Thereafter appellants brought this action for review of the Commissioner's finding which was sustained by the court below. After reciting the procedure before the Commissioner and the latter's conclusion, as well as the contentions of the parties and the evidence of the lay witnesses and doctors, the Court itself reviewed the issues of fact as follows:
"Testimony in favor of the contentions of the claimant is of two types, the lay testimony of Wilson and his wife and the very meager medical testimony reflected by an unsworn ex-parte report of Dr. J. Markewich [appellant waived its objection to admission of the report]. It was the testimony of claimant and his wife that he had suffered headaches not only immediately after the accident of October 16, but frequently and repeatedly prior to January 23; that during this same interval, he had frequent dizzy spells, and had suffered an increasing "heaviness" and loss of use of his left arm and left leg; and that the symptoms which accompanied the stroke (namely, very severe headache, unconsciousness, complete paralysis of the left side) while far more severe, were similar to the symptoms which were manifest from the time of the accident to the date of the stroke. This testimony was discredited by proof that the claimant made no complaint to Dr. Best of any difficulty with his left arm or left leg during the long period that he was under treatment by this physician (which claimant admitted), nor was any such difficulty noticed by Dr. Best; in a written statement made to a representative of the plaintiff November 6, 1951, the claimant described a minor injury to his left leg long prior to the incident now in question, and stated that after recovery he had never experienced further trouble with his left leg; and certain contradictory statements in the claimant's own testimony.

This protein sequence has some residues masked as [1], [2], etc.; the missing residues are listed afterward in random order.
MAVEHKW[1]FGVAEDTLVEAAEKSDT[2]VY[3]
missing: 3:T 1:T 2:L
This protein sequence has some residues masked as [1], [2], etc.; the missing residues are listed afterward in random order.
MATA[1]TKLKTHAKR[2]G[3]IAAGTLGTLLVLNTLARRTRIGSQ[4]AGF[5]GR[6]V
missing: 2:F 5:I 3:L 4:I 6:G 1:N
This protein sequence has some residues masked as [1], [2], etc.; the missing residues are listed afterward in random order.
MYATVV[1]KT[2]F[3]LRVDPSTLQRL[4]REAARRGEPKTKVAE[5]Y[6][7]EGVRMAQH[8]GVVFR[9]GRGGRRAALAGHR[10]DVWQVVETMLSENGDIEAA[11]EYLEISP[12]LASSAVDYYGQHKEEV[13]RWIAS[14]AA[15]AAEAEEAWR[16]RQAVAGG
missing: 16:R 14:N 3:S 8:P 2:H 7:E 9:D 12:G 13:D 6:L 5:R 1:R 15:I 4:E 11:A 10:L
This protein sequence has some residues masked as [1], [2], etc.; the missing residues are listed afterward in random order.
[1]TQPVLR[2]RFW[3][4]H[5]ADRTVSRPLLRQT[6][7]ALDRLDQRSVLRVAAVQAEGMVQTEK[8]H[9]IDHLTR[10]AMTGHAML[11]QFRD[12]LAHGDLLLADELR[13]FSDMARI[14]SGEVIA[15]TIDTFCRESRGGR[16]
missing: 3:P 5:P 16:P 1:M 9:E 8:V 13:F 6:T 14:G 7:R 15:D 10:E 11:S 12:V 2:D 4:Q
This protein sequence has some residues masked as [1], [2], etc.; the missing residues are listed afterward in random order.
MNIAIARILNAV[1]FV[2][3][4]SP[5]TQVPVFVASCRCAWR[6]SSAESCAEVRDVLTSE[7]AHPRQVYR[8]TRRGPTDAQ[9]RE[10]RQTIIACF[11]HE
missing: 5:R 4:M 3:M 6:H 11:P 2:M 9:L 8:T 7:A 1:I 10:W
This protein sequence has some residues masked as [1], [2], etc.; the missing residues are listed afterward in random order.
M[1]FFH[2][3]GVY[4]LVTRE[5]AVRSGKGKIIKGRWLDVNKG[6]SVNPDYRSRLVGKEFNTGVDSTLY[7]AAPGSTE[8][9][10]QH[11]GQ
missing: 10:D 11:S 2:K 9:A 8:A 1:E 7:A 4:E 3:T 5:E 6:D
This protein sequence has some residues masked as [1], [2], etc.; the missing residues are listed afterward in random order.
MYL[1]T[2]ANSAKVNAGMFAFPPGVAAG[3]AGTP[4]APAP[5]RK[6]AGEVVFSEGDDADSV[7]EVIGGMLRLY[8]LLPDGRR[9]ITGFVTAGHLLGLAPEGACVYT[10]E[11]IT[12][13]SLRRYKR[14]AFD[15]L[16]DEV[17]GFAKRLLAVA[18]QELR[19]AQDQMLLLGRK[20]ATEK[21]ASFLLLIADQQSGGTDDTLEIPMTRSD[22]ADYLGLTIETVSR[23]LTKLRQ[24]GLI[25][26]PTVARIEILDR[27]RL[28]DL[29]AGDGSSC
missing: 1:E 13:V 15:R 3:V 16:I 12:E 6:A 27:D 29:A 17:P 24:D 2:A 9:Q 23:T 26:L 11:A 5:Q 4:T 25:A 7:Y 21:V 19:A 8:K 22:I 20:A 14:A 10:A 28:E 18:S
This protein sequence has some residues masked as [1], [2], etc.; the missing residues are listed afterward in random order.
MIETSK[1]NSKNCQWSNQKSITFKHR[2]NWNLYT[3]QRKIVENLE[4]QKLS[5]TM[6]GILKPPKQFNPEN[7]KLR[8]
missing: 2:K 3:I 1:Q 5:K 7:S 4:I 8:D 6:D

"On September 12, 1952, the claimant was examined by Dr. J. Markewich. This was the only occasion on which this physician saw claimant except for a brief visit a few days prior to the hearing before the Deputy Commissioner of November 21, 1952, at which time he prescribed some pills. The report of examination, so far as is material here, expresses the opinion of the examining physician in this language:
"`There is a good probability that this man had a hypertension prior to the accident and that the injury to his back and head aggravated and brought on the cerebral vascular accident sooner than it might have occurred. No one can tell for sure if he would have had a stroke or when he would have had it, but the fact remains that he did have it during the time of the original accident when he was still not well * * *.'